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In praise of people who make life easier

I’m in one of those moments when life is overly busy and complicated. Happens to all of us, despite our best intentions. (And of course some people — non-me people — actually like it that way.)

In this case “busy and complicated” doesn’t imply bad. Not at all. Every part of the rush in this case is good. Is wonderful. Things in both life and work are progressing. They’re just progressing all at once, when I’m more of a one-thing-at-a-time person.

In the next couple of weeks, I have to do my part (along with Bill St. Clair and He Who Fakes It Well) to get the new site good and going. I have to supervise an earth-moving project in the narrow space between my house and a hill, then jump in and build a retaining wall in that spot. Smack in the middle of all this, I’m scheduled for an all-day interview for a documentary. And then there’s the matter of moving and this blog away from JustHost to a real hosting service.

It’s not only that these things will take a lot of time and labor, but that they’re all absolutely freakin’ scary.

Building and immediately moving websites? Okay, I’m a hair more techie than the average woman who picks up a computer, but I’m lost in space when it comes to this. The guys are doing all the heavy tech-lifting, but sometimes I don’t even understand what they’re talking about. I’m still behind on the artsy, content-y part of the job, besides.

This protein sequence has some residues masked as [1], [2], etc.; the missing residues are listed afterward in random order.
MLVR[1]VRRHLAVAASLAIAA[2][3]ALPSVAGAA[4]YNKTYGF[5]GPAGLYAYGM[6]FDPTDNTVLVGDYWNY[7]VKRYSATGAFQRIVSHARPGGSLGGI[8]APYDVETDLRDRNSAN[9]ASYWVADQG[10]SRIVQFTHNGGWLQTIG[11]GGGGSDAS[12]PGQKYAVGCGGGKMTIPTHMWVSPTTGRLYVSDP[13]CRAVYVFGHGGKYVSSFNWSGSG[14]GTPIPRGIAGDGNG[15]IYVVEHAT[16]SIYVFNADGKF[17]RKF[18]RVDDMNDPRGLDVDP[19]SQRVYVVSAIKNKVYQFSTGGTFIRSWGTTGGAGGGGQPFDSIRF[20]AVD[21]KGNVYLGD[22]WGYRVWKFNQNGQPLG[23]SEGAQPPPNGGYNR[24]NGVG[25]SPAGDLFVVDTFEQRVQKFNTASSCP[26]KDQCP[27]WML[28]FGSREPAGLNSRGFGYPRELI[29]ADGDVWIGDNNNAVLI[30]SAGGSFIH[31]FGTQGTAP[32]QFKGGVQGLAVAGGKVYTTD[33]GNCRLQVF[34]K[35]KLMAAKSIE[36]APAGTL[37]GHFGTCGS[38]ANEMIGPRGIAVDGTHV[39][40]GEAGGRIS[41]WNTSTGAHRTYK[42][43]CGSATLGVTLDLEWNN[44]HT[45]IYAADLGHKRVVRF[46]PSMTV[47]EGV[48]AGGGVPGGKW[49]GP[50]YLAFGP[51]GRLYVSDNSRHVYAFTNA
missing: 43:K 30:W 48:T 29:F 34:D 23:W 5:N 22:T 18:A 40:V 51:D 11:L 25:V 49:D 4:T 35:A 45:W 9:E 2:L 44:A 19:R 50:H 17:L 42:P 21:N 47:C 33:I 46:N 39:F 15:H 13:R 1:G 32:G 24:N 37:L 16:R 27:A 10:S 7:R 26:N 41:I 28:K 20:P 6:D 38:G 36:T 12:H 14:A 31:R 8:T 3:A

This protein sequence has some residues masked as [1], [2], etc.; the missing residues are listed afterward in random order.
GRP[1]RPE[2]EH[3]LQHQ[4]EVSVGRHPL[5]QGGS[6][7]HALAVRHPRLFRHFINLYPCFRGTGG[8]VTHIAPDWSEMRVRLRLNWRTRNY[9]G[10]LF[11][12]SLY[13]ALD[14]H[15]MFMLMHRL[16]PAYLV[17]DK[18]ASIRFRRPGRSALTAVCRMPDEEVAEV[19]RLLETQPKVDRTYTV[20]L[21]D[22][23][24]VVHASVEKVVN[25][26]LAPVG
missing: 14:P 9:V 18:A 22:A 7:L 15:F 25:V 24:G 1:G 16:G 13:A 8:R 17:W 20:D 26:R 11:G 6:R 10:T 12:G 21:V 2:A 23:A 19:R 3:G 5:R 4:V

Building a retaining wall? Okay, I’ve assisted with that before. But now (as the Wandering Monk makes abundantly clear), this is my project. It’s up to me to ensure that the wall is well-engineered enough to live long and prosper at the bottom of that hill. Up to me to decide how big the footer should be and how much rebar we use. Up to me to spec and order the ready-mix for the footer. Up to me to spec all the materials. Up to me to be boss-hog when the Monk and I work together constructing the wall. Up to me to ensure that this entire project provides a proper underpinning for the foundation work that’s to come. He keeps reminding me of that.

And that interview? OMG. I never give interviews any more. I got persuaded into this back in spring. When I hadn’t heard anything in a while and imagined the filmmakers had decided to drop me from the project, I was pleased. Then last week, the interview re-emerged, and with some urgency. Even with them being nice people who promised to obscure my face … well, this is just not the sort of thing I do.

And it’s coming right between the footing pour and the beginning of the wall building. Yeah, I’ll be at my intelligent best right about then. Sure.